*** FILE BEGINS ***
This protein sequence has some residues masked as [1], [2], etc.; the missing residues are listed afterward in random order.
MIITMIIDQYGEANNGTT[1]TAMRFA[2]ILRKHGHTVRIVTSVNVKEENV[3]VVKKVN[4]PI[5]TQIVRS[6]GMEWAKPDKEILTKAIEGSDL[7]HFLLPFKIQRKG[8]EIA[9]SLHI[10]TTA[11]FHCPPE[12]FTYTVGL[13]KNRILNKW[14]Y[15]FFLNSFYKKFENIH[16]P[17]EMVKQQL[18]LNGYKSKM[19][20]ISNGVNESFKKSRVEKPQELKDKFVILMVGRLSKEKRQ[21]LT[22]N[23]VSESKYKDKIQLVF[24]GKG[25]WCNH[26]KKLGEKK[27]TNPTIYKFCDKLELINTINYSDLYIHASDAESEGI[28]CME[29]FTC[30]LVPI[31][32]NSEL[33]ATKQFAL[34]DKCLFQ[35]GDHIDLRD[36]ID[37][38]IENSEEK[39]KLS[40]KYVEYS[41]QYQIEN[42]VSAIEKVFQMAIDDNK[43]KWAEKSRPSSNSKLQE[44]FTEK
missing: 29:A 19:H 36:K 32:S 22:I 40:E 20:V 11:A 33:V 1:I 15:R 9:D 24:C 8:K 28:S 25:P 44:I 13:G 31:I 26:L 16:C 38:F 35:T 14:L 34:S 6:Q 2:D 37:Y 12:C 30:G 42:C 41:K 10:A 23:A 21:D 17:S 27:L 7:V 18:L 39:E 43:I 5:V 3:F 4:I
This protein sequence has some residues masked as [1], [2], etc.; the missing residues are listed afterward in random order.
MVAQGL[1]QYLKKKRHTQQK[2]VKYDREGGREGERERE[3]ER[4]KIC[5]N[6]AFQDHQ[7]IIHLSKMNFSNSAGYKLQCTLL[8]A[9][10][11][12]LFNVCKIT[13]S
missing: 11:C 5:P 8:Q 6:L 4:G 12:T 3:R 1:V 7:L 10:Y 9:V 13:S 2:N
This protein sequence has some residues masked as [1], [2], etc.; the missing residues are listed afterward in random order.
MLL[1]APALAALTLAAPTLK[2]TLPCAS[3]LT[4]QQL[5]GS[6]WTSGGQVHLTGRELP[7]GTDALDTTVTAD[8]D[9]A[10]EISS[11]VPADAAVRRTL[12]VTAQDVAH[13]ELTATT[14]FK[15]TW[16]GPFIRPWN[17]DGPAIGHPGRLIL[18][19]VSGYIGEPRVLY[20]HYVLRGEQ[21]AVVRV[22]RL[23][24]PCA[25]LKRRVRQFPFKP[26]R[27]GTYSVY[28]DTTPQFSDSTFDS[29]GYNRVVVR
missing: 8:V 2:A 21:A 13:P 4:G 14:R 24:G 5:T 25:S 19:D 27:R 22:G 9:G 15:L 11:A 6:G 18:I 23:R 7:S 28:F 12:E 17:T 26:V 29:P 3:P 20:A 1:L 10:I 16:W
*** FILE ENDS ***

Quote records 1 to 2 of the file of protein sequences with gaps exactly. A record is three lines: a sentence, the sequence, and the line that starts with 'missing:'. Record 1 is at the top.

This protein sequence has some residues masked as [1], [2], etc.; the missing residues are listed afterward in random order.
MIITMIIDQYGEANNGTT[1]TAMRFA[2]ILRKHGHTVRIVTSVNVKEENV[3]VVKKVN[4]PI[5]TQIVRS[6]GMEWAKPDKEILTKAIEGSDL[7]HFLLPFKIQRKG[8]EIA[9]SLHI[10]TTA[11]FHCPPE[12]FTYTVGL[13]KNRILNKW[14]Y[15]FFLNSFYKKFENIH[16]P[17]EMVKQQL[18]LNGYKSKM[19][20]ISNGVNESFKKSRVEKPQELKDKFVILMVGRLSKEKRQ[21]LT[22]N[23]VSESKYKDKIQLVF[24]GKG[25]WCNH[26]KKLGEKK[27]TNPTIYKFCDKLELINTINYSDLYIHASDAESEGI[28]CME[29]FTC[30]LVPI[31][32]NSEL[33]ATKQFAL[34]DKCLFQ[35]GDHIDLRD[36]ID[37][38]IENSEEK[39]KLS[40]KYVEYS[41]QYQIEN[42]VSAIEKVFQMAIDDNK[43]KWAEKSRPSSNSKLQE[44]FTEK
missing: 29:A 19:H 36:K 32:S 22:I 40:E 20:V 11:A 33:V 1:I 15:R 9:D 24:C 8:K 28:S 25:P 44:I 13:G 31:I 26:L 16:C 38:F 35:T 14:L 34:S 6:Q 2:D 37:Y 12:C 30:G 42:C 41:K 10:A 23:A 21:D 17:S 27:L 7:V 18:L 39:E 43:I 5:V 3:F 4:I
This protein sequence has some residues masked as [1], [2], etc.; the missing residues are listed afterward in random order.
MVAQGL[1]QYLKKKRHTQQK[2]VKYDREGGREGERERE[3]ER[4]KIC[5]N[6]AFQDHQ[7]IIHLSKMNFSNSAGYKLQCTLL[8]A[9][10][11][12]LFNVCKIT[13]S
missing: 11:C 5:P 8:Q 6:L 4:G 12:T 3:R 1:V 7:L 10:Y 9:V 13:S 2:N